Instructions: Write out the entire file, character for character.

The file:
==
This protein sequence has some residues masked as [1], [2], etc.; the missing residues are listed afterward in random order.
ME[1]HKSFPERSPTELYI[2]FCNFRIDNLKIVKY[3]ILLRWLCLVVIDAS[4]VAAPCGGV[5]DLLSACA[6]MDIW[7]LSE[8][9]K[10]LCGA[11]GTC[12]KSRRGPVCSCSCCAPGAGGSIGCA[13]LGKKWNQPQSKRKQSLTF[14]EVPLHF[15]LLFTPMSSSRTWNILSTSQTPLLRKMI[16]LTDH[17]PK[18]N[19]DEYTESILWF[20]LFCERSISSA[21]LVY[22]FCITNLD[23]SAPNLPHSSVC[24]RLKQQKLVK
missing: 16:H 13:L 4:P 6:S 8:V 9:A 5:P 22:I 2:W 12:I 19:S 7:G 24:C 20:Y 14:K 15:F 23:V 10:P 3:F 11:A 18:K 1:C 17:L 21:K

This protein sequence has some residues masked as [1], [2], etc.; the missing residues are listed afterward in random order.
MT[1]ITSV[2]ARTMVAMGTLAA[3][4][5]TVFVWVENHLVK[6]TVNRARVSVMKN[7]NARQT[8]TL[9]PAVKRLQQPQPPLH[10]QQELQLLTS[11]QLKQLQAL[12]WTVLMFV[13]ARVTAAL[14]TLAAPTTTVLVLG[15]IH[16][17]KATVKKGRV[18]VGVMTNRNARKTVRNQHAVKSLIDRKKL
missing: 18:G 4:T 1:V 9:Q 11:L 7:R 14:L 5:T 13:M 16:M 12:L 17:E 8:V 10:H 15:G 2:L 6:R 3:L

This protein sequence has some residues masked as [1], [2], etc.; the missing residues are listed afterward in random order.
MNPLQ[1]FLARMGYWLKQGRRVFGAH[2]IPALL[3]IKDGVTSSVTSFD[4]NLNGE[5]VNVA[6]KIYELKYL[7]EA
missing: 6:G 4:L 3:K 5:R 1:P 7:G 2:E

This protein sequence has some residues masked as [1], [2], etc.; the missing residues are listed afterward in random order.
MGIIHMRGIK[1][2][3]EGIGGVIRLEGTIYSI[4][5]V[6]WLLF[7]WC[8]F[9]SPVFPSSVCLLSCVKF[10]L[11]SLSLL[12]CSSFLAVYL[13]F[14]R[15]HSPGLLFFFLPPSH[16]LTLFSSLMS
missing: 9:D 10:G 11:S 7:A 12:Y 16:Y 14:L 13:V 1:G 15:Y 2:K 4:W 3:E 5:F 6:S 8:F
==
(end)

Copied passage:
This protein sequence has some residues masked as [1], [2], etc.; the missing residues are listed afterward in random order.
ME[1]HKSFPERSPTELYI[2]FCNFRIDNLKIVKY[3]ILLRWLCLVVIDAS[4]VAAPCGGV[5]DLLSACA[6]MDIW[7]LSE[8][9]K[10]LCGA[11]GTC[12]KSRRGPVCSCSCCAPGAGGSIGCA[13]LGKKWNQPQSKRKQSLTF[14]EVPLHF[15]LLFTPMSSSRTWNILSTSQTPLLRKMI[16]LTDH[17]PK[18]N[19]DEYTESILWF[20]LFCERSISSA[21]LVY[22]FCITNLD[23]SAPNLPHSSVC[24]RLKQQKLVK
missing: 16:H 13:L 4:P 6:S 8:V 9:A 5:P 22:I 2:W 12:I 19:S 7:G 24:C 20:Y 14:K 15:F 23:V 10:P 3:F 11:A 18:K 1:C 17:L 21:K

This protein sequence has some residues masked as [1], [2], etc.; the missing residues are listed afterward in random order.
MT[1]ITSV[2]ARTMVAMGTLAA[3][4][5]TVFVWVENHLVK[6]TVNRARVSVMKN[7]NARQT[8]TL[9]PAVKRLQQPQPPLH[10]QQELQLLTS[11]QLKQLQAL[12]WTVLMFV[13]ARVTAAL[14]TLAAPTTTVLVLG[15]IH[16][17]KATVKKGRV[18]VGVMTNRNARKTVRNQHAVKSLIDRKKL
missing: 18:G 4:T 1:V 9:Q 11:L 7:R 14:L 5:T 13:M 16:M 12:L 17:E 8:V 10:H 15:G 2:L 6:R 3:L

This protein sequence has some residues masked as [1], [2], etc.; the missing residues are listed afterward in random order.
MNPLQ[1]FLARMGYWLKQGRRVFGAH[2]IPALL[3]IKDGVTSSVTSFD[4]NLNGE[5]VNVA[6]KIYELKYL[7]EA
missing: 6:G 4:L 3:K 5:R 1:P 7:G 2:E

This protein sequence has some residues masked as [1], [2], etc.; the missing residues are listed afterward in random order.
MGIIHMRGIK[1][2][3]EGIGGVIRLEGTIYSI[4][5]V[6]WLLF[7]WC[8]F[9]SPVFPSSVCLLSCVKF[10]L[11]SLSLL[12]CSSFLAVYL[13]F[14]R[15]HSPGLLFFFLPPSH[16]LTLFSSLMS
missing: 9:D 10:G 11:S 7:A 12:Y 16:Y 14:L 13:V 1:G 15:Y 2:K 4:W 3:E 5:F 6:S 8:F